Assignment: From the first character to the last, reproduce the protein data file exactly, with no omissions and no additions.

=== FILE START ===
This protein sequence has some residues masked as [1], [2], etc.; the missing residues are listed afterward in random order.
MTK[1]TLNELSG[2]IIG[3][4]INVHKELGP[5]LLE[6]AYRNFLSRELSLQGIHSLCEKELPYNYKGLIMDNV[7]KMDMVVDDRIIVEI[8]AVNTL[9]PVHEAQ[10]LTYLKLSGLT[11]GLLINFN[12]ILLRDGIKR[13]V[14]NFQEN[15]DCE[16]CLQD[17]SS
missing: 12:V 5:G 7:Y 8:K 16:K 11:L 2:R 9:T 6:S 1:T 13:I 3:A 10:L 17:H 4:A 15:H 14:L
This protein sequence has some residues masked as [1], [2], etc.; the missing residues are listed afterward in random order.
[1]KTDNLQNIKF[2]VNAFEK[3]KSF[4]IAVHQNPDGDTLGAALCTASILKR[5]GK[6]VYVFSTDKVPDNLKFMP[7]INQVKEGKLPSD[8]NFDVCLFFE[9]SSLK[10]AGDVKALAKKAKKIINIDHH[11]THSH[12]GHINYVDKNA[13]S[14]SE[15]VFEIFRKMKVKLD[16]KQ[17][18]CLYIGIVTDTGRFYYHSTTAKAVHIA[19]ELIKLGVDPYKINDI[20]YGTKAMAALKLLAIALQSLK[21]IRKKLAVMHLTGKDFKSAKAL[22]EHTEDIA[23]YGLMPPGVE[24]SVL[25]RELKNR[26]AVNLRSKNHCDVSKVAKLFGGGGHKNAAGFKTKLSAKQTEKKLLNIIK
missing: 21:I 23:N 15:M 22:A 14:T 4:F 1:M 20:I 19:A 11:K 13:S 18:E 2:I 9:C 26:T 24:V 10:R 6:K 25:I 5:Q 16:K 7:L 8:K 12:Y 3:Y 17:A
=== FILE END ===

This protein sequence has some residues masked as [1], [2], etc.; the missing residues are listed afterward in random order.
MTK[1]TLNELSG[2]IIG[3][4]INVHKELGP[5]LLE[6]AYRNFLSRELSLQGIHSLCEKELPYNYKGLIMDNV[7]KMDMVVDDRIIVEI[8]AVNTL[9]PVHEAQ[10]LTYLKLSGLT[11]GLLINFN[12]ILLRDGIKR[13]V[14]NFQEN[15]DCE[16]CLQD[17]SS
missing: 12:V 5:G 7:Y 8:K 16:K 11:L 2:R 9:T 6:S 1:T 13:I 3:A 10:L 17:H 4:A 15:H 14:L
This protein sequence has some residues masked as [1], [2], etc.; the missing residues are listed afterward in random order.
[1]KTDNLQNIKF[2]VNAFEK[3]KSF[4]IAVHQNPDGDTLGAALCTASILKR[5]GK[6]VYVFSTDKVPDNLKFMP[7]INQVKEGKLPSD[8]NFDVCLFFE[9]SSLK[10]AGDVKALAKKAKKIINIDHH[11]THSH[12]GHINYVDKNA[13]S[14]SE[15]VFEIFRKMKVKLD[16]KQ[17][18]CLYIGIVTDTGRFYYHSTTAKAVHIA[19]ELIKLGVDPYKINDI[20]YGTKAMAALKLLAIALQSLK[21]IRKKLAVMHLTGKDFKSAKAL[22]EHTEDIA[23]YGLMPPGVE[24]SVL[25]RELKNR[26]AVNLRSKNHCDVSKVAKLFGGGGHKNAAGFKTKLSAKQTEKKLLNIIK
missing: 21:I 23:N 15:M 22:A 14:T 4:F 1:M 20:I 19:A 11:K 13:S 18:E 2:I 9:C 26:T 24:V 10:R 6:K 25:I 5:Q 16:K 7:L 8:K 12:Y 3:Y 17:A